An Evaluation of a Prototype Dry Pyrolysis System for Destruction of Solid Wastes 2004-01-2379
Pyrolysis is a technology that can be used on future space missions to convert wastes to an inert char, water, and gases. The gases can be easily vented overboard on near term missions. For far term missions the gases could be directed to a combustor or recycled. The conversion to char and gases as well as the absence of a need for resupply materials are advantages of pyrolysis. A major disadvantage of pyrolysis is that it can produce tars that are difficult to handle and can cause plugging of the processing hardware. By controlling the heating rate of primary pyrolysis, the secondary (cracking) bed temperature, and residence time, it is possible that tar formation can be minimized for most biomass materials.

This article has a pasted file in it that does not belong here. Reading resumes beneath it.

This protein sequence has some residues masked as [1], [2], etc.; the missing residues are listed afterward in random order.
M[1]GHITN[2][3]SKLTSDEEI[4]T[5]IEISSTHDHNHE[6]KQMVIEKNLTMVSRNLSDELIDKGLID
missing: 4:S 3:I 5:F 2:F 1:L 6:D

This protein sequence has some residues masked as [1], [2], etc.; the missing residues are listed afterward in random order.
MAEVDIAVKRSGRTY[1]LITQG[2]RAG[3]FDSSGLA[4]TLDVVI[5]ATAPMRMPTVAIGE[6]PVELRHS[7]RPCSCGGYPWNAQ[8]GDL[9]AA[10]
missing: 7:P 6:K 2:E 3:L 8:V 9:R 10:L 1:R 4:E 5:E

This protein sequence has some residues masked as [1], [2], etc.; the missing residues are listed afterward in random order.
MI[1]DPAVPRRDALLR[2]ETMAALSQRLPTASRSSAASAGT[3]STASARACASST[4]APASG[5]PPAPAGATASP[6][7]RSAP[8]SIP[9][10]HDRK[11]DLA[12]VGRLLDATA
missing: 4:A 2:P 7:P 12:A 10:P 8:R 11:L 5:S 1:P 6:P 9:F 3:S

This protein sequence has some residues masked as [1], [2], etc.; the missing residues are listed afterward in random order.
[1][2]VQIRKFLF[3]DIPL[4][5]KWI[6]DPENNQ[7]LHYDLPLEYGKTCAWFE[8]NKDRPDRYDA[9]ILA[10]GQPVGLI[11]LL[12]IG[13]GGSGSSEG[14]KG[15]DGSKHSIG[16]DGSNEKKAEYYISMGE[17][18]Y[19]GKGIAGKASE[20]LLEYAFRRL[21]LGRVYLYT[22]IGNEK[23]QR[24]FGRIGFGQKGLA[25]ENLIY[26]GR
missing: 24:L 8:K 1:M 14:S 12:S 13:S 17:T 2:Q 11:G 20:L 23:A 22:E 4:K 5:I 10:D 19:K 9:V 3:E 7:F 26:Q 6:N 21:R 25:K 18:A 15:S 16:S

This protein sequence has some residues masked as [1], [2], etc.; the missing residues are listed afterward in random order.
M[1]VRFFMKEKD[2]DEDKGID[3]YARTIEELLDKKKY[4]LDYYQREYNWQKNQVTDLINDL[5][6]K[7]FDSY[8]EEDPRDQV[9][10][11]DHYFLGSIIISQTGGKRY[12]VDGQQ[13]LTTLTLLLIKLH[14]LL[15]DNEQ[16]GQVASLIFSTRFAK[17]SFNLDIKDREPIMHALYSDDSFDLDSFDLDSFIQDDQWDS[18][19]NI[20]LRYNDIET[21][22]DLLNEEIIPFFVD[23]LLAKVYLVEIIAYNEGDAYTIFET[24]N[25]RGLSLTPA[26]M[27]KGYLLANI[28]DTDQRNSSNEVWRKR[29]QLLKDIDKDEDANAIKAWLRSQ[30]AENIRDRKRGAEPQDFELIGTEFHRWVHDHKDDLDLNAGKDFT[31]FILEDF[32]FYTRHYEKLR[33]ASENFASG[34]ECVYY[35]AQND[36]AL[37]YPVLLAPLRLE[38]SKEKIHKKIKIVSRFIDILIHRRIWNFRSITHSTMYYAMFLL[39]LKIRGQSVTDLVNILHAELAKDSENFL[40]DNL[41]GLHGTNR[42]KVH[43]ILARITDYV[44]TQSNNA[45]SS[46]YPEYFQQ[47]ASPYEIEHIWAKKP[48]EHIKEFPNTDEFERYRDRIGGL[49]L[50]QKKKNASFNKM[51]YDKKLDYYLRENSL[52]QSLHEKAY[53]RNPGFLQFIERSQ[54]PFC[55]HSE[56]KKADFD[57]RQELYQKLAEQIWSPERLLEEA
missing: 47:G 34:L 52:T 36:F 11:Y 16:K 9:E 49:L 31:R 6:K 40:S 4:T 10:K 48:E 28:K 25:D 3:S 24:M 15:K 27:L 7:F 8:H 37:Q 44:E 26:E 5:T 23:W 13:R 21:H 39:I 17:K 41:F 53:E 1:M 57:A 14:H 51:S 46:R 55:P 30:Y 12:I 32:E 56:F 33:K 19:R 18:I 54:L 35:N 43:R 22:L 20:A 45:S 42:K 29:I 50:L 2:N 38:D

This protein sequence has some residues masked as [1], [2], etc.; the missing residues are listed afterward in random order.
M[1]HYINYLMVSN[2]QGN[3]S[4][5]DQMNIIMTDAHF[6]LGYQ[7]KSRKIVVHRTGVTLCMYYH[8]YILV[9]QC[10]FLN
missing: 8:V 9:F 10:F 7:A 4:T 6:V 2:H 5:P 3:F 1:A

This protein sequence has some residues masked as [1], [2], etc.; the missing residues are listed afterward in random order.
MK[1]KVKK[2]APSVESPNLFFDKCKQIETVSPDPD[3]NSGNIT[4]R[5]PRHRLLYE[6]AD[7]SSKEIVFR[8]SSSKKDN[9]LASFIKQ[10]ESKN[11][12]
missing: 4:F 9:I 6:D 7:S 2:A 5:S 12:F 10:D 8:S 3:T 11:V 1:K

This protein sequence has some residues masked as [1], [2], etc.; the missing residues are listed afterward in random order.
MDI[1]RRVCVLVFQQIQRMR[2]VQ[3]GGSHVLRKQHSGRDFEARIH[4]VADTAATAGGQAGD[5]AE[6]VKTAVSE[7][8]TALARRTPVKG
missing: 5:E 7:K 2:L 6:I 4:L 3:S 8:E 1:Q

This paper describes an experimental evaluation of two versions of pyrolysis reactors that were delivered to the NASA Ames Research Center (ARC) as the end products of a Phase II and a Phase III Small Business Innovation Research (SBIR) project. One version is a two-stage reactor that allows pyrolysis of the solid wastes and catalytic pyrolysis of the tars into additional gases and small amounts of carbon. The second version is a three-stage reactor that includes a third stage for catalytic combustion of the volatiles. This paper presents results on the pyrolysis of various biomass wastes such as wheat straw and peanut leaves. Recommendations and modifications to improve its performance and reliability are also discussed.